HRRC’s coastal planning
atlas debuts on Web


The Coastal Communities Planning Atlas, developed by the Hazards Reduction and Recovery Center of Texas A&M University’s College of Architecture, is a new Internet tool designed to provide images of possible futures of coastal areas in Texas.

“We wanted to create a Web-based, visual spatial decision support tool, where anybody with an internet connection, whether you’re a mayor, planner, or resident on the coast, can view, interact with data and predict impacts of development on coastal areas,” said Sam Brody, associate professor of urban planning at Texas A&M and a faculty fellow with the Hazards Reduction and Recovery Center.

Visitors to the site,, can drop one or many of the atlas’ 75 information layers two counties deep all along the Texas coast, or pinpoint a spot by zooming in to a specific location. The HRRC gathered data sets such as hurricane storm surge zones, property values, elevation, dams, wetland permits and many more.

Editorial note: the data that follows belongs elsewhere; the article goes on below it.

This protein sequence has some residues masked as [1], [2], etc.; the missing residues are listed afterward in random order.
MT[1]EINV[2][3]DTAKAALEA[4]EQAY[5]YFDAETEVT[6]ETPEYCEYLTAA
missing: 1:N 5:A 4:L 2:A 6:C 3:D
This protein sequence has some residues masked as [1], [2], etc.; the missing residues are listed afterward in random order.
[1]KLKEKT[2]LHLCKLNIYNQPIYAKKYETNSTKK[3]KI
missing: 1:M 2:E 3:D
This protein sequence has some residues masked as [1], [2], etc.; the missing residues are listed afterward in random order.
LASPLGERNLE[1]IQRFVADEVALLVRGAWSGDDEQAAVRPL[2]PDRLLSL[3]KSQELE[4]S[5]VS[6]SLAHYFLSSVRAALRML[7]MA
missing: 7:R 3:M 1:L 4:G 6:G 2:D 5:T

“We’ve got interdisciplinary sets of data for all these different layers,” said Brody. “It lets you look at multiple layers of information at the same time and interact with it.”

The Hazard Reduction and Recovery Center worked with many partners for the atlas, including the Department of Oceanography at Texas A&M. “We worked with them to create a really detailed, coastal topography data set,” said Brody.

The atlas’ customization is so thorough users can even upload their own data and include it with existing data.

“I’m really proud of the way it’s turned out,” said Brody.

The center is now busy publicizing the atlas; HRRC representatives have given community presentations in Galveston and Corpus Christi, and are also putting together mailing lists.

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